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Thursday June 10, 2010

Former nun was an advocate for the history of the Irish in Quebec

Special to The Globe and Mail

Marianna O'Gallagher was a leading authority on all things Irish in Quebec who was instrumental in having Grosse Île preserved as a national historic site in 1988. The island in the St. Lawrence River was a quarantine station for thousands of Irish immigrants who died there of typhus fleeing the potato famine in Ireland in 1847. O'Gallagher, a former Roman Catholic nun, was one of the first to systematically research and write about Quebec's Irish roots. She was 81 when she died on May 23 of lung cancer.

"She was an amateur historian, but she was relentless. Her energy, focus and commitment to Irish history was indefatigable. It has been her whole life," said Michael Kenneally, principal of the School of Irish Studies at Montreal's Concordia University.

"She was a towering figure, the most impressive Irish scholar in Quebec of her generation. She single-handedly caused Grosse Île to be opened as a park the way it is. When Concordia began offering Irish study courses in 1996, we built on her foundations."

Marianna O'Gallagher, the eldest of six children in a land surveyor's family, was born in Sainte-Foy, Que., March 24, 1929. At the age of 23, she joined the Sisters of Charity in Halifax. She studied history at Mount St. Vincent University then received her doctorate from the University of Ottawa where she completed her thesis on the history of St. Patrick's church in Quebec City. Sister O'Gallagher taught at high schools in Nova Scotia, New York and New Brunswick, and at St. Patrick's High school in Quebec City. In 1973, she was given permission from the federal government to visit Grosse Île for the first time. O'Gallagher's grandfather, Jeremiah, an engineer, designed the granite Celtic cross that commemorates the estimated 6,000 immigrants who died and are buried there. When she went ashore she discovered the brambles and raspberry bushes in the cemetery were waist high, and she was swamped with emotion at the neglect.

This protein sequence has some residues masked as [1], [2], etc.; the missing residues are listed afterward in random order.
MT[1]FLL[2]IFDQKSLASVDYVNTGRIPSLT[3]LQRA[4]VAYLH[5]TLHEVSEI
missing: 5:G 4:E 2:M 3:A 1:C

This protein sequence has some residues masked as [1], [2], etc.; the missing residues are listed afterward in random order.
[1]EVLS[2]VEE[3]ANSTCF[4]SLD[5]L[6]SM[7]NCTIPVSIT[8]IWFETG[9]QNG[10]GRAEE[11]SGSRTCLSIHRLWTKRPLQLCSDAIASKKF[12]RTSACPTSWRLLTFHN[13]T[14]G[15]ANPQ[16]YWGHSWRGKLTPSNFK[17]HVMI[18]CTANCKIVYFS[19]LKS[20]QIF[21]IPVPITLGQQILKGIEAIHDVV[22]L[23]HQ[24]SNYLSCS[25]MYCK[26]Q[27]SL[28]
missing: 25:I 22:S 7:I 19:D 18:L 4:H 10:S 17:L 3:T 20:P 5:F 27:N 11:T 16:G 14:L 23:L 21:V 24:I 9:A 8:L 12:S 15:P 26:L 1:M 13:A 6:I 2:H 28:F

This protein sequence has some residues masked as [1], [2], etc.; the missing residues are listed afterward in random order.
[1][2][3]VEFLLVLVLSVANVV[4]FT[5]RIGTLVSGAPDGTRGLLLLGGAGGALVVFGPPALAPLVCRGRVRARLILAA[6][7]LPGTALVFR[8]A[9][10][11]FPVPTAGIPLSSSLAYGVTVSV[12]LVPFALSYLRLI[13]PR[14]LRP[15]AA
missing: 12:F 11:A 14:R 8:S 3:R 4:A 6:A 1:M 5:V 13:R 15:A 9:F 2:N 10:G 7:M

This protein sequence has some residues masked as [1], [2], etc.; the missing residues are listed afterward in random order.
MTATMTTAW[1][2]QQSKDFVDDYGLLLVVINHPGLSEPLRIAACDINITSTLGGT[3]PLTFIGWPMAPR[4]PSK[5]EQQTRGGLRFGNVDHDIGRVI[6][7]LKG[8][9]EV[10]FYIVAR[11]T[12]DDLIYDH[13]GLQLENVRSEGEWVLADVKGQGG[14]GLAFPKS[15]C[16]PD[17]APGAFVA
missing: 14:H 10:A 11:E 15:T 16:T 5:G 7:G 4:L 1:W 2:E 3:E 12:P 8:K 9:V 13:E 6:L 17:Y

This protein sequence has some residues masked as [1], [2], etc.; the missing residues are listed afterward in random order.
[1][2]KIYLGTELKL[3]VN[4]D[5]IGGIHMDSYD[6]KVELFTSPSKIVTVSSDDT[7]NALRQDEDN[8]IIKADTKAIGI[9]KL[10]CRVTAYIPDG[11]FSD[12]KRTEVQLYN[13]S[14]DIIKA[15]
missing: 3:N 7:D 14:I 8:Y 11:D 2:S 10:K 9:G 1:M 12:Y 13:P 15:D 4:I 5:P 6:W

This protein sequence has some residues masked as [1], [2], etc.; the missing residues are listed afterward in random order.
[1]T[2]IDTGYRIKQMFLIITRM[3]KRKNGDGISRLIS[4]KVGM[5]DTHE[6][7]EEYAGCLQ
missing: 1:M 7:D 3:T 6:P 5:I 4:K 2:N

She began a massive letter writing campaign urging Members of Parliament to recognize the significance of the island.

"She was a mover, a treasure trove of information. She had a warmth about her, she was able to communicate," said Don Pidgeon, an Irish historian in Montreal. "She was open and giving with an earthy sense of humour, and she was not overly impressed with the fact that she was Marianna O'Gallagher."

She founded Irish Heritage Quebec, a community group designed to raise awareness of the province's unique Irish experience. Although 500,000 Quebeckers claim to be of Irish ancestry, it is estimated that 40 per cent of the province's population can claim some Irish heritage.

In 1981, O'Gallagher started her own publishing company, Carraig Books (the Gaelic word for rock). Among her books are Grosse Île, Gateway to Canada, 1832-1957, and The Shamrock Trail: The Irish in Quebec City. Her work inspired a number of other authors to build on her scholarship.

She left the religious community in 1985. "You will have to get out of the habit of calling me sister," she would reprimand friends. "I'm out of the habit." When the federal government declared Grosse Ile a national historic site in 1988, O'Gallagher was modest about her contributions. "The achievement is not mine," she said. "I can't take any credit. It is the result of work done by the lobbyists, historians, archeologists and ethnologists. I certainly could not have done it alone."

O'Gallager is featured in the current exhibition at the McCord Museum in Montreal, Being Irish O'Quebec, as one of the 10 most important figures in Quebec's Irish history.

She was a recipient of the Ordre National du Québec in 1998, and in 2002 was named to the Order of Canada. She was the grand marshal of this year's St. Patrick's parade in Quebec City.

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